But it can be a little bit of a shift in thinking and operating when you’re coming from a firm that tracks time and is a little bit more kind of just chill. I think that kind of shocks people every once in a while.
No, but I like everything that you’re that you’re saying and talking about and the way you’ve grown your firm, you were further advanced than I was—well, I’m not sure of your age, but I’m a lot older than you. That’s great to see.
So one other thing I wanted to touch on, and we only have a few minutes left. But one thing I want to touch on, because you and I talked about this before—I think it was before we started—if we talked about it, we’ll cut it out now after this. But I think before we started recording, is that you’ve basically transitioned to your whole responsibility is the firm now, not client responsibility. So you want to touch on that a little?
Yeah, yeah. So I do very little client work today. By “very little,” I mean, maybe less than five or ten hours a year. It’s yeah, I mean, it’s really just work that I want to do, right? Like maybe I’m helping the team with some CFO analysis for a really, really large potential client. So that’s what I kind of consider “client work.” I don’t really jump on calls with clients and you know, go through tax situations anymore.
The firm, actually, you kind of, I’ve gotta give you credit, because you said it at the beginning of this, “the firm is my client.” And that’s a really great way to put it. I’ve never, like never said those words. But that’s exactly what it is—the firm is my client, right? So I look at it as, I’ve built a machine, I have people that are operating the machine very well. And my job is to continue feeding opportunities into the machine and keeping the lights on. So I go and source opportunities, I do a lot of leadership, a lot of coaching of staff, bringing new leaders up through our organization, helping people solve problems. And I do a lot of the marketing and sort of just the strategic marketing stuff, like the content creation, new sources, that type of thing. But that’s pretty much my job.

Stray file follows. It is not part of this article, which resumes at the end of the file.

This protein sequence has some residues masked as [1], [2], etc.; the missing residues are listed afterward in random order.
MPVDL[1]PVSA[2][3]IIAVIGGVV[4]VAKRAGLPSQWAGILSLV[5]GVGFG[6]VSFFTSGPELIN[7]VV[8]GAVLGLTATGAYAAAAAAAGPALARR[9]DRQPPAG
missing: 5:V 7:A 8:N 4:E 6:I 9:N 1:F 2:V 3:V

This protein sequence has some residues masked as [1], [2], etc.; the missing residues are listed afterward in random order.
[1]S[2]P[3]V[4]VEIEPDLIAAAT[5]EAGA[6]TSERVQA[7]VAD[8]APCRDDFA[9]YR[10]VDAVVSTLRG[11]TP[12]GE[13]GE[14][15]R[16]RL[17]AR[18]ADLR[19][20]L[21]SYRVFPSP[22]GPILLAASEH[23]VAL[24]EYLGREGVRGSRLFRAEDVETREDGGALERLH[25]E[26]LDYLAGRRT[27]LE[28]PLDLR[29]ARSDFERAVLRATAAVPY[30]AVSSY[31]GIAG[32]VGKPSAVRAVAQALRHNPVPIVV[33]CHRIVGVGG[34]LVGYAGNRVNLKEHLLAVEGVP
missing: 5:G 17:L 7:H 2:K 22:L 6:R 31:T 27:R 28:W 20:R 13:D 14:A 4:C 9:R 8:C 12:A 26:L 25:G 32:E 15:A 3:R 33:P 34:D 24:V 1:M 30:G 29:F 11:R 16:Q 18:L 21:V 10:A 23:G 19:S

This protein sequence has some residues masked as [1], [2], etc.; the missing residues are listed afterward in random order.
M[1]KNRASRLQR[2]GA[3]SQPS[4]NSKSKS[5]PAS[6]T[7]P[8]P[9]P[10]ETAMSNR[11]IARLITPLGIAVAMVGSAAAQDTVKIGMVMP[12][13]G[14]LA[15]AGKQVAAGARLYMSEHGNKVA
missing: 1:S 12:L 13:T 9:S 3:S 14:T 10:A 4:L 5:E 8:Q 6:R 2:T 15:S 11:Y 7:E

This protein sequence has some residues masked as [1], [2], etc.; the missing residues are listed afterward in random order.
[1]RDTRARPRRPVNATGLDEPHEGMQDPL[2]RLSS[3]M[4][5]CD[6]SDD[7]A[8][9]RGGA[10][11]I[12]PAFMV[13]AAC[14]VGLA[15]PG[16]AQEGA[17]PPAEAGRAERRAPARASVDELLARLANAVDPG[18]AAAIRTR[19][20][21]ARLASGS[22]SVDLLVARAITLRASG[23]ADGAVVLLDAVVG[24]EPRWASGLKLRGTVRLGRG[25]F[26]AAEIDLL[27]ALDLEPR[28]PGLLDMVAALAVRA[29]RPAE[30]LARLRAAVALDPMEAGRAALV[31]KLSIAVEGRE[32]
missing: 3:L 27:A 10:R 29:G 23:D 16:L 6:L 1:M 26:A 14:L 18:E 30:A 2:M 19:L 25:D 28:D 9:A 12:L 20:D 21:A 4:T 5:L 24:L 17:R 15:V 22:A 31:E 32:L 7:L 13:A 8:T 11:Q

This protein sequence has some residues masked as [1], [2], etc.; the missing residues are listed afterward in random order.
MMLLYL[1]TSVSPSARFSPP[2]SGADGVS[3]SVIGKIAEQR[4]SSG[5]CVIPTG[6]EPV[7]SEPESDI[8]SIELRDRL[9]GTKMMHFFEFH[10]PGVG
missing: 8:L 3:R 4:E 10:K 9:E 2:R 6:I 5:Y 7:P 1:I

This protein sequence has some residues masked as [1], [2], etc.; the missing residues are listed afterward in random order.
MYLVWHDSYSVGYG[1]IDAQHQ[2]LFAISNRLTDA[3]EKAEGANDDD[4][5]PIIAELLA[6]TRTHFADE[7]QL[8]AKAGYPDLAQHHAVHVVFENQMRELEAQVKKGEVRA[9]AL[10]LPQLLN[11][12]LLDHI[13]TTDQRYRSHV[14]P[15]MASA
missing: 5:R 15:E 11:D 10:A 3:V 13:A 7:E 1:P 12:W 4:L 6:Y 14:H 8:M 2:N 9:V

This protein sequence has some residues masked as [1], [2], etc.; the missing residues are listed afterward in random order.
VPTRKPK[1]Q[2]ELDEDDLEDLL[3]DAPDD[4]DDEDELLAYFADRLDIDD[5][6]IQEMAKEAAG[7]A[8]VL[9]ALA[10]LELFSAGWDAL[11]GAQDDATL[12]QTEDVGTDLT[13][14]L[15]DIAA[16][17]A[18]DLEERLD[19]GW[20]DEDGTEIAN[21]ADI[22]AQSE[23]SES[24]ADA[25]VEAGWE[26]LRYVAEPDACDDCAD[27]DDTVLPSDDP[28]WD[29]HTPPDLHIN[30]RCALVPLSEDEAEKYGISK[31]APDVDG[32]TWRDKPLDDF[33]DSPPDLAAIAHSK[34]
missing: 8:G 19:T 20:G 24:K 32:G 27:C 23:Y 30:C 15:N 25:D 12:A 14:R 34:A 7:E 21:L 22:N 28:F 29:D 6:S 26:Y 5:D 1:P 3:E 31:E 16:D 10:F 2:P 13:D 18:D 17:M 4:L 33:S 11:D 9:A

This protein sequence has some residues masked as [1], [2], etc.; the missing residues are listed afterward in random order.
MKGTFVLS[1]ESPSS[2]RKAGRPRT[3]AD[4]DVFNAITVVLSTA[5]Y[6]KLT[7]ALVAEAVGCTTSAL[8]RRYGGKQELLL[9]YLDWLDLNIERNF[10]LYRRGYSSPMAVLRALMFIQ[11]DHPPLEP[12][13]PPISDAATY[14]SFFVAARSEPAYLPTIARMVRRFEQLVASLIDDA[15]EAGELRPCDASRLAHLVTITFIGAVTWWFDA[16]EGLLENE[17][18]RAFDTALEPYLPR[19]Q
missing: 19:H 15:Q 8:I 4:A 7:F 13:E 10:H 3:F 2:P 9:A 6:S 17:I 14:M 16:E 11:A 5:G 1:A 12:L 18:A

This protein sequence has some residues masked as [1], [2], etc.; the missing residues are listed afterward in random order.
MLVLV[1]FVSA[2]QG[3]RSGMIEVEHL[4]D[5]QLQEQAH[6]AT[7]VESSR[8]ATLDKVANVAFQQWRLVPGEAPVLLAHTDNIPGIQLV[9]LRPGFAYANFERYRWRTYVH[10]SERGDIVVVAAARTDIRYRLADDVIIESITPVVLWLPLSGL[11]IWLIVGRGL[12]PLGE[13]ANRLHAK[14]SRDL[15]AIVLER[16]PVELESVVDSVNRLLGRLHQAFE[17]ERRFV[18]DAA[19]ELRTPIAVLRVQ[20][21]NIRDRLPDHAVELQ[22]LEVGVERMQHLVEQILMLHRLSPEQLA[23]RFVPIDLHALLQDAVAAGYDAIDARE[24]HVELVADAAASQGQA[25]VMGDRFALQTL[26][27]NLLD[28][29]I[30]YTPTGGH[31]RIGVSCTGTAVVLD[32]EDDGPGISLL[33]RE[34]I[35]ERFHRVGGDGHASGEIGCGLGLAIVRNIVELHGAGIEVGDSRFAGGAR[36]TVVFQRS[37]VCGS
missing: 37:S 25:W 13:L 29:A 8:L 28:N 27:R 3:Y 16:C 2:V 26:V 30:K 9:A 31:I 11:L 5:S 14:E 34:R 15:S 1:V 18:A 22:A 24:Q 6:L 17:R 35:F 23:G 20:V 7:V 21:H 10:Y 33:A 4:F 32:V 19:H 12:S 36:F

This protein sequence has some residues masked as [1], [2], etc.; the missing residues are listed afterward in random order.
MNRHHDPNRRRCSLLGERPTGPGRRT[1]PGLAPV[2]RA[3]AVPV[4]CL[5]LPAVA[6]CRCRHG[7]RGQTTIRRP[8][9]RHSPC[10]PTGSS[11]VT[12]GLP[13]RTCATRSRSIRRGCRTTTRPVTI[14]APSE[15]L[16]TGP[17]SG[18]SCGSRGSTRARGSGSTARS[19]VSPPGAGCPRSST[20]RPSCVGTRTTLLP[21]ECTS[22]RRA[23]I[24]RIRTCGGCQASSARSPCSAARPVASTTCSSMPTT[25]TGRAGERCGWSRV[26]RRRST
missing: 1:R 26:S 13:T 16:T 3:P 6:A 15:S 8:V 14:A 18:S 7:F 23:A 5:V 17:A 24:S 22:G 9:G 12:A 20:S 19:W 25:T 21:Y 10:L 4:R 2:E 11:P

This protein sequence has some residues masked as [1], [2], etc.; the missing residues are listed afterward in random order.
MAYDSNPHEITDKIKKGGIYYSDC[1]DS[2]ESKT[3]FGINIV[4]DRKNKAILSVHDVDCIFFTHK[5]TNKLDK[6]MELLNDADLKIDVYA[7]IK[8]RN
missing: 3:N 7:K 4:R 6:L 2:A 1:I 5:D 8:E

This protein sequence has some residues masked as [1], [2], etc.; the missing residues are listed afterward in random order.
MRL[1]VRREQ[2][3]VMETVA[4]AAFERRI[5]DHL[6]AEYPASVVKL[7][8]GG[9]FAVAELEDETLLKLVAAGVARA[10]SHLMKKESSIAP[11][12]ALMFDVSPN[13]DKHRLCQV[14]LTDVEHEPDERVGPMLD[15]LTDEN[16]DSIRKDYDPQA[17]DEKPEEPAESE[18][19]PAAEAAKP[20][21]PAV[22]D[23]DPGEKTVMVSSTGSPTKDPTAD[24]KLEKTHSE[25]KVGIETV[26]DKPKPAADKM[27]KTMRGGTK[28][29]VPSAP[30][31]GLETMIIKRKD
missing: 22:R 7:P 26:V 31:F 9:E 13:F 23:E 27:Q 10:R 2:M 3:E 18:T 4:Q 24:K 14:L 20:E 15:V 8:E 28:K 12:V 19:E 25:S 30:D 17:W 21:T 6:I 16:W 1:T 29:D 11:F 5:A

And it wasn’t—this is the first year it’s been like that. So last year, 2021, we did 3.8 million in revenue. And I mean, I had to roll my sleeves up and get back into tax prep and sling tax returns. So I definitely did some client work last year, but I got a VP of operations in place at the end of last year, and he is really crushing it. He’s really running the entire firm at this point, pretty much top to bottom, and he has removed me from the day to day. And we were joking, Randy and I were joking before the podcast started. I called my business coach up in January. And I was like, “Hey, what is the CEO supposed to do?” Because my VP of operations was doing such a good job that I didn’t really know what I was supposed to do with my time and, and what I realized really was I was just a COO—I’d been the COO for my business for the last six years. And finally, here I am with an opportunity to be the CEO, set real visions, execute real strategy, develop opportunities, and develop people. So it’s been a real fun transition for me. And I think that it actually helps us accelerate our growth even more when you can get that managing partner out of the client work.
Yep, I think so too. And it’s it’s, I think an important thing to realize, and I don’t think every CPA firm owner knows this: That their business is a business, and there is something behind there that needs their care. I’ve talked to a lot of major partners of very large firms that have told me that—that their client is the firm. And at $6 million, I think you’re way ahead of the curve, and that’s really going to help you get to that $100 million goal, the way that you look at this. So I’m really impressed. That’s great to see.